RateSetter hits highest valuation at £200m after recent funding round (Growth Business), Rated: AAA

    RateSetter raised £13 million from existing shareholders, including Woodford Investment Management and Artemis on Tuesday. Since this round of funding, the London-based peer-to-peer lender announced that its valuation now exceeds £200 million. The investment formed its eighth fundraising round, and took RateSetter’s total amount raised in equity to £41.5 million.

    Seedrs teams up with NatWest to offer alternative funding options (London School of Business & Finance), Rated: AAA

    Through the programme, the crowdfunding platform will be joining a panel of funders to provide alternative finance solutions to business and commercial customers of NatWest and RBS in the UK who are unable to access the financial support they need through traditional funding routes.

    Seedrs is currently the only equity-based finance provider on the panel, which features other finance providers such as iwoca, Assetz Capital, Funding Circle, Royal Bank of Scotland Social & Community Capital and Together.

    LendInvest Capital Announces Montello Real Estate Opportunity Fund Milestone (Crowdfund Insider), Rated: A

    LendInvest Capital, a UK-based specialist real estate lender and fund manager, has announced that its flagship private debt fund, the Montello Real Estate Opportunity Fund, is now managing over £100 million ($128m) on behalf of private and institutional clients.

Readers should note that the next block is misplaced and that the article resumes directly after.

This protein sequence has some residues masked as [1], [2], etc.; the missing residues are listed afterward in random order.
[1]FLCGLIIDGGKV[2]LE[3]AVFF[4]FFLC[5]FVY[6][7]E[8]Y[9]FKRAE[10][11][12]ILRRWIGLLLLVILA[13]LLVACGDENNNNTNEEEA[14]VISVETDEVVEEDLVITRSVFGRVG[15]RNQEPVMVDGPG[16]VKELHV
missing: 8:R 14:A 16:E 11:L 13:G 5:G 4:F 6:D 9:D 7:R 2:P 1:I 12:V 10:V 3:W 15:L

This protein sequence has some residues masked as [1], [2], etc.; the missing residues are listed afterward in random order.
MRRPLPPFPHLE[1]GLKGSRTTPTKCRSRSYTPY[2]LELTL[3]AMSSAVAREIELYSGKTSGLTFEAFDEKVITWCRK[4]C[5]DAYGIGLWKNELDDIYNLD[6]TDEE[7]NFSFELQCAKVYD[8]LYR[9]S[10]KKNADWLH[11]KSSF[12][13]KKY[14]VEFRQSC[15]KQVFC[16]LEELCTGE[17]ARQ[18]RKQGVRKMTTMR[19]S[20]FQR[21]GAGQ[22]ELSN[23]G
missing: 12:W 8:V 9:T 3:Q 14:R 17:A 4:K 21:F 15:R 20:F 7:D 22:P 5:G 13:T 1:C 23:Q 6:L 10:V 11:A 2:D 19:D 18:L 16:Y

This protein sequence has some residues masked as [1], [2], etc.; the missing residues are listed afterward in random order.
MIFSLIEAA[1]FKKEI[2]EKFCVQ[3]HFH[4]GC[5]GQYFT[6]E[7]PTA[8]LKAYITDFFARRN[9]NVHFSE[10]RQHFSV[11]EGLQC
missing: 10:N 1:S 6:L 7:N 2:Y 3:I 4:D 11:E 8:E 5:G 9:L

The Fund hit its three-year track record in January 2017 and surpassed the £100 million milestone at the end this past April, reported LendInvest, “the culmination of a very active year” during which the Fund more than doubled in size (up 113% from  £47m AUM at 30 April 2016 to c. £100M AUM at 30 April 2017). The Fund also had a record quarter for fundraising between January and March of this year, receiving £30 million of new investment.

    Basset & Gold unveils four-year marketplace lending bond (P2P Finance News), Rated: A

    BASSET & GOLD is launching a new four-year bond backed by marketplace lending deals, with regular reinvestment of the interest stream set to deliver higher yields.

    The new debt offering from the direct lending and alternative finance specialist will return a compounding fixed yield of 30.9 per cent at the end of the term, equivalent to an annual return of 7.72 per cent.